August 2, 2009

You Probably Won't get Paid $100,000 to do that.

I was wandering around over on Yahoo and I came across this article titled "You Get Paid $100,000 to do WHAT?" They say: "With the right education, earning over $100,000 annually can be easy in some unexpected fields." They list the jobs of : Court reporters, Hotel & Lodging managers, Academic Administrators & Deans, Sales Managers Commercial Hair and Makeup Artists and Software Development Managers. Note I put emphasis on the word 'easy' there in that quote. For some of these jobs I really don't think making $100,000 is easy at all. For other jobs it should be expected but the level of training and experience isn't easy to hit either.

First lets look at court reporters, lodging managers and makeup artists. I don't think it is 'easy' to hit the $100,000 income mark for these jobs.

Court Reporters make median pay of $49,710 according to the BLS.
Lodging Managers make median of $45,800 again from BLS.
Makeup artists for Theatrical make median of $26,270 from BLS.

So the median wages for these groups are nowhere near the $100,000 level. You might be able to hit the $100,000 level but such a wage is unlikely for the vast majority of people working in these professions. The top 10% of wage earners for these jobs aren't even at the $100,000 level. From the BLS data the top 10% of each makes : $83,500 for court reporters, $84,270 for lodging managers and $80,630 for makeup artists. The likely earnings for these professions is much closer to $50,000 - $80,000 than $100,000.

Furthermore these jobs aren't something anyone can just jump into. Court reporters really need to have very fast and to be certified by the national association you have to be able to transcript at 225 words per minute. I doubt most people can do that. Lodging managers don't just show up and get a job managing a hotel, thats the kind of job you work your way up to. Its relatively easy to get a job doing hair or makeup, but getting such a job for movie stars or the like is not typical at all.

Consider the other three jobs : Academic Administrators & Deans, Sales Managers and Software Development Managers.

Frankly I'm not at all surprised that these jobs can make over $100,000. I don't doubt they can and routinely do. But they are high end jobs that I'd expect to be compensated well.

Generally I'd assume you'd have to have a PhD to become a dean. It takes many years of education to get a PhD and high paying jobs at that level of education are much more typical. Of course they can make good wages.

Becoming a Sales Managers is probably more a combination of education and experience. You might be able to work up to sales manager if you are a very successful salesperson alone. But this kind of job is not something everyone can do. Furthermore not all sales manager jobs are the same. Many sales managers don't make anywhere near $100,000. Retail sales managers median wages are $35,310 according to BLS and the top 10% doesn't even hit $70,000. Its the non-retail sales management jobs that are likely to hit the high salaries. For non-retail sales manager positions the BLS says the median wage is $68,100 and the top 10% makes $136,810.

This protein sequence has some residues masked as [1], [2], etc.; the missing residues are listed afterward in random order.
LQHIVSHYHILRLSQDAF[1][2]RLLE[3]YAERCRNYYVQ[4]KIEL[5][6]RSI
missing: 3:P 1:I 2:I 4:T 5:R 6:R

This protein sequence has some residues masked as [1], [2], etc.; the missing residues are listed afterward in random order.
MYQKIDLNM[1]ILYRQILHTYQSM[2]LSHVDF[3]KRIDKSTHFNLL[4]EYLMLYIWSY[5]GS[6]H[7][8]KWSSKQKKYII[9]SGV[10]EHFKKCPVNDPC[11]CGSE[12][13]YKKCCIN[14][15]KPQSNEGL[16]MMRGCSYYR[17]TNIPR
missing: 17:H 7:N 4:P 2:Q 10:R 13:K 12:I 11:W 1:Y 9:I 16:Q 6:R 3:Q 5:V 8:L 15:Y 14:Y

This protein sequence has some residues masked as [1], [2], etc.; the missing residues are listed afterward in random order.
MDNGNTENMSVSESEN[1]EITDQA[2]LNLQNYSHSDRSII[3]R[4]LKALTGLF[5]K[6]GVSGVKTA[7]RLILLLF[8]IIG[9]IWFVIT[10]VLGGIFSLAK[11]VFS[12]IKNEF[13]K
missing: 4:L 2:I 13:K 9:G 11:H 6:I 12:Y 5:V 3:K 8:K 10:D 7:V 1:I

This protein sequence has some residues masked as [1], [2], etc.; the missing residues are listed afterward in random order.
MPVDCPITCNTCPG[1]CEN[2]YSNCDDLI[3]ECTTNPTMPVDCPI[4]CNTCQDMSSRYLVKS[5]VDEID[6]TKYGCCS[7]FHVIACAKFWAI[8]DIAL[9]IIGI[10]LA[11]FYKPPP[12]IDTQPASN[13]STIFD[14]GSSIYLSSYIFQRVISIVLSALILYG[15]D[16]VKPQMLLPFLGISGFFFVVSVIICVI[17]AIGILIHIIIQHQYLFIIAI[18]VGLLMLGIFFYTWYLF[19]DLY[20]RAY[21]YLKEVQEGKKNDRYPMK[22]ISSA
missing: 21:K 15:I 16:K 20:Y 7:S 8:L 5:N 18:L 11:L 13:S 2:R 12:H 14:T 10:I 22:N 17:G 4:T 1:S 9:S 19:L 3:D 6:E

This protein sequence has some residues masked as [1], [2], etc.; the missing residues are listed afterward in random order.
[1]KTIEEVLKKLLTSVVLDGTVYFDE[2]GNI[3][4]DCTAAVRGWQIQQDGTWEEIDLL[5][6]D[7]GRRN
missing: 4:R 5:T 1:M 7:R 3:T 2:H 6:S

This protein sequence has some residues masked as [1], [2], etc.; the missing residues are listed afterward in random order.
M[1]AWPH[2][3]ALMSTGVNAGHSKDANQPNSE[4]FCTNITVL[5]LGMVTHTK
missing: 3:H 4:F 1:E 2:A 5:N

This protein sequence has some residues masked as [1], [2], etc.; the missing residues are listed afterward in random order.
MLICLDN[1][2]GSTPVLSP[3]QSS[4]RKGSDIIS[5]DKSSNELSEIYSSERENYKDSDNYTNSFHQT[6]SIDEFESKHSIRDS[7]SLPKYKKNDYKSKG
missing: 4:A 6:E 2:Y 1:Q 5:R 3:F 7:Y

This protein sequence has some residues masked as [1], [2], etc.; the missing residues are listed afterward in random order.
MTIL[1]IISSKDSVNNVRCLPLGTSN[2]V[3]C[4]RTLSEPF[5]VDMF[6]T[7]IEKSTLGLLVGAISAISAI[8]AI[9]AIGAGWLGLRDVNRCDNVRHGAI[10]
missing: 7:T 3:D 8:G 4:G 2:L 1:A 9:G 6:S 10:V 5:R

Software Development Managers are going to require both technical degree and management skills. Its also not the kind of job you get starting out. A technical degree in computer science or engineering alone should open the door to $100,000 wages with some experience but that shouldn't be a surprise. Median wages for computer software engineers is over $85,000 according to BLS. A manager should make more.

These three positions require a high level of education and/or a high level of experience with specialized skills and talents. So in my opinion while its feasible to make $100,000 doing them its not at all easy to get there in the first place.


  1. Deans and departmental chairs are lonelier than God. It's not a job that's very good for your health.

    But it is true: Deans and academic administrators often make six-figure incomes, depending on the school and the part of the country where they live. To get a job like this, you have to...

    * Get a Ph.D.
    * Excel in an academic department, all of which are fraught with nasty politics and pettiness exacerbated by eccentricity
    * Publish prolifically while teaching, serving on committees, and performing community service
    * Attain tenure quickly and move expeditiously toward a full professorship
    * Pull in grants, preferably large ones, on a regular basis
    * Build a high profile on the campus, preferably a positive one (never an easy task, for the reason described in item 2)
    * Build visibility in the community outside the university
    * Possess significant personal polish and verve
    * Work 18 and 20 hour days, seven days a week
    * Be willing to forego the typical academic nine-month contract, and instead work those 126-hour weeks twelve months a year
    * Kiss more a**es than you would imagine even exist (it's a crowded world we live in...)
    * Be willing to treat colleagues ruthlessly
    * Learn how to say one thing and mean another
    * Accommodate yourself to mouthing the party line, no matter how fatuous it sounds
    * Learn how to signal messages to underlings without actually saying certain things in so many words, and get very good at this skill
    * Put the institution above yourself and above all its employees
    * Not mind being roundly hated by your colleagues and, when things get rough, by students

    Some things are just not worth it!

  2. Funny about Money,

    Thanks for the elaboration. Hardly what you'd call "easy" huh?


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